Negro Leagues became major league with the help of groundbreaking research
In many ways, the genesis of that proclamation can be traded to a group of authors and researchers who – with the backing of the Hall of Fame and MLB – began putting together the official Negro Leagues record two decades ago.
“Negro Leagues baseball only existed because of the bias of Major League Baseball. They had no choice but to create their own leagues, and they were modeled on Major League Baseball,” said Larry Lester, author of multiple books and articles on the history of Negro Leagues Baseball, and along with Larry Hogan and Dick Clark, served as a coordinator for the Negro Leagues Researchers and Authors (NLRAG) group during the first decade of the current millennium.
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Never before had such numbers on the Negro Leagues been organized in this fashion. The NLRAG, Baseball Hall of Fame, and Major League Baseball did not want this material gathering dust on a library shelf, but it was rather expensive to produce a 9,700-page encyclopedia. So the spreadsheet was made available to Baseball-Reference.com, where it was loaded into their website and is available today – for free – to anyone with access to the internet.
According to Lester, “All indications were that the data was solid and comparable to MLB. On a year-to-year basis, there tends to be a variance of no more than five percent between MLB and NLB statistics.”
Not every player was a superstar, the Negro Leagues had their own collection of utility players, cup-of-coffee guys and others who were average ballplayers. Not everyone was of Hall of Fame caliber. But like MLB, those players that were stand out. Since 1971, many have been recognized with induction into the Hall of Fame.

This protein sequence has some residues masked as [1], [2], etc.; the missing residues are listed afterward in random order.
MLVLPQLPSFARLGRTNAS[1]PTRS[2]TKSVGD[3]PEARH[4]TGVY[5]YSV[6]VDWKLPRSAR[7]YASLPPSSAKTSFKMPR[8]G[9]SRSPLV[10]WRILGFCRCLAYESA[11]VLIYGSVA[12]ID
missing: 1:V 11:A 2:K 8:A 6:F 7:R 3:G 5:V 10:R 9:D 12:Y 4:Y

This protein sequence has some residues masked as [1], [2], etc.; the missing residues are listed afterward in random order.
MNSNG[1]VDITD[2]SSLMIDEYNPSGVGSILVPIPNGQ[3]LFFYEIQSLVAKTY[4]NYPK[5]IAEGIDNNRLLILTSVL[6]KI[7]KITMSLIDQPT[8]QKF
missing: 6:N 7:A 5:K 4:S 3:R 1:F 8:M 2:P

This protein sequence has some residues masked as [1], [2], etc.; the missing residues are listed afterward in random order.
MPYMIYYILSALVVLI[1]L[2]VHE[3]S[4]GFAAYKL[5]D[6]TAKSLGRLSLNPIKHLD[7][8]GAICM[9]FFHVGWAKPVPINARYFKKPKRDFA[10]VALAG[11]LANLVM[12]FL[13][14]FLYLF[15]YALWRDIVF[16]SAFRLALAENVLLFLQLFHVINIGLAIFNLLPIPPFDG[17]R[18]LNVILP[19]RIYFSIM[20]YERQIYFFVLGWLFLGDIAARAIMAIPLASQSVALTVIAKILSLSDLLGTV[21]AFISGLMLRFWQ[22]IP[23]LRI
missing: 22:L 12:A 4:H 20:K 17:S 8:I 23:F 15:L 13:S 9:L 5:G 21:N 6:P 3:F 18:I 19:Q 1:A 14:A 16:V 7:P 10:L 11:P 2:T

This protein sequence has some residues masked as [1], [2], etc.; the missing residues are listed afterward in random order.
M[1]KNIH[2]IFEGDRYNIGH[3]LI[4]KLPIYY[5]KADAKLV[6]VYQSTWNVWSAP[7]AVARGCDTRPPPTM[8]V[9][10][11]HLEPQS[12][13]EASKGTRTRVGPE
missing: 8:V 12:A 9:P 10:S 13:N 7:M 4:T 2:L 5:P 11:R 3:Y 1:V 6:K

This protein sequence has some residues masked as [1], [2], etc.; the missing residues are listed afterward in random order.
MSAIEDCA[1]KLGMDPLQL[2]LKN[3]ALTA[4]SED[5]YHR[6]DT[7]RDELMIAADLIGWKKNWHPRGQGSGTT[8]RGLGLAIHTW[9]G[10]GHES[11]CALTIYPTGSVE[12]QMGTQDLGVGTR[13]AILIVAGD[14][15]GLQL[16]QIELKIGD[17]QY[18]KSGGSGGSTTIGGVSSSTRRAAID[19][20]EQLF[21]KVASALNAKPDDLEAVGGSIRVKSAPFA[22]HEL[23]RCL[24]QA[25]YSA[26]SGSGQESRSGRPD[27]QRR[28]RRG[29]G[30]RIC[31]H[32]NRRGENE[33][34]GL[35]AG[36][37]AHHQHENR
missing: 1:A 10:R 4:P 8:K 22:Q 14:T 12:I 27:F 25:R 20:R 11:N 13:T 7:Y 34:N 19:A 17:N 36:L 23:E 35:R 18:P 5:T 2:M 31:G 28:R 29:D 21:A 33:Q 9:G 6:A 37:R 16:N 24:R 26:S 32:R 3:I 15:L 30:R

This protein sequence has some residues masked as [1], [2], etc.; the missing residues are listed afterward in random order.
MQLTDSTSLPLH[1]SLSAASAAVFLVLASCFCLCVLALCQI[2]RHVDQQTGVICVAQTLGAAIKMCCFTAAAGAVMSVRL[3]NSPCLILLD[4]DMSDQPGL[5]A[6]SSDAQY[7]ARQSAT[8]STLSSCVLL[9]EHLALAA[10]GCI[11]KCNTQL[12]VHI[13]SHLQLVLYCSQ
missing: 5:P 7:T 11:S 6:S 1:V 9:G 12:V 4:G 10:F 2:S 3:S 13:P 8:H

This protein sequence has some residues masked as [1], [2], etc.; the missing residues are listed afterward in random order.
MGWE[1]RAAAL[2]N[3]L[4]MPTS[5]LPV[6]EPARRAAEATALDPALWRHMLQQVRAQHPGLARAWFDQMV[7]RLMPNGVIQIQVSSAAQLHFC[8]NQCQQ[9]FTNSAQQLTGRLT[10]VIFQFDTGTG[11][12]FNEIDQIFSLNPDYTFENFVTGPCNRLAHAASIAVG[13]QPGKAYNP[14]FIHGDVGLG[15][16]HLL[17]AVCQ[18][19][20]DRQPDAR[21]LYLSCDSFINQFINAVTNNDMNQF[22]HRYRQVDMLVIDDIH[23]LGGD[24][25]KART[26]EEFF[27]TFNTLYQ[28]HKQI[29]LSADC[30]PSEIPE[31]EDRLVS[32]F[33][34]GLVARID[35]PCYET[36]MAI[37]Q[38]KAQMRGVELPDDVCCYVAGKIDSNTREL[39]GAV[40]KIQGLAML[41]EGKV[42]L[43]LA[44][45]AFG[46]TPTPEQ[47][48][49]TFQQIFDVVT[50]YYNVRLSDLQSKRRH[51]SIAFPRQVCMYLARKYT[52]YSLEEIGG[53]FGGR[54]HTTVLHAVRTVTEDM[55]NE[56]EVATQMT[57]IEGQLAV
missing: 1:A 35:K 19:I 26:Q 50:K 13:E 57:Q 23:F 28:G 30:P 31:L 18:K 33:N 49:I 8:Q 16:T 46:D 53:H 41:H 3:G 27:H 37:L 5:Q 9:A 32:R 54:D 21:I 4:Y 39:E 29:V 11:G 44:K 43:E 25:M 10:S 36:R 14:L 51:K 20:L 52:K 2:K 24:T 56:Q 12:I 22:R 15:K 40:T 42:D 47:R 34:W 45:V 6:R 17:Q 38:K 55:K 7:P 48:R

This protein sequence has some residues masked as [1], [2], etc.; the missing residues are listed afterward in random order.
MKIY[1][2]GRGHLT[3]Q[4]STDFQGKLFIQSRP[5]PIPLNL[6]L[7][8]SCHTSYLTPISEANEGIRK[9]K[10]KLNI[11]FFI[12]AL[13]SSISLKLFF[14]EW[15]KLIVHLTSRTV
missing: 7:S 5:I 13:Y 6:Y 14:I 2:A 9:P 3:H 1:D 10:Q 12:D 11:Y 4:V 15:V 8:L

Some myths were also shattered. For example, Josh Gibson is credited with only 113 home runs, but he achieved those in just 1,957 at bats. This is one homer for every 19 at bats, a ratio which places him in the same class with all the great home run hitters in major league history. This comparison proved to be a solid indication of the similar level of play between the Negro Leagues and Major League Baseball.
In fact, the study resulted in the creation of a special committee which reviewed the data and elected 17 new Hall of Famers in 2006. This special committee included multiple members of NLRAG, so their work not only resulted in an expansion of baseball scholarship, but also in the addition of new members to the Hall of Fame’s Plaque Gallery. Their efforts have forever added to the pantheon of baseball heroes.
It was not easy, but it was a labor of love for many on the NLRAG team. After the study was completed and the numbers submitted, many of these researchers continued digging, and the data at Baseball-Reference.com continues to be updated. There is also a comparable database at the Seamheads website. While the players from the Negro Leagues are the heroes of this story, the individual researchers involved in this massive and continuing project should also receive their share of the accolades for this wonderful contribution to baseball history.
“All of us who love baseball have long known that the Negro Leagues produced many of our game’s best players, innovations and triumphs against a backdrop of injustice. We are now grateful to count the players of the Negro Leagues where they belong: as Major Leaguers within the official historical record,” said Commissioner of Baseball Rob Manfred.
The announcement mentioned Lester and others, and gives full credit for their combined efforts that help make this decision a reality.
“Negro Leagues players used the same baseballs as Major League Baseball, they ordered their bats from Louisville Slugger, their uniforms came from Wilson, they played at major league ballparks, using the same game rules,” Lester said. “The basic infrastructure of the game was the same. That they were a major league is not debatable. The only difference was the color of their skin.”
James L. Gates is the Librarian Emeritus at the National Baseball Hall of Fame and Museum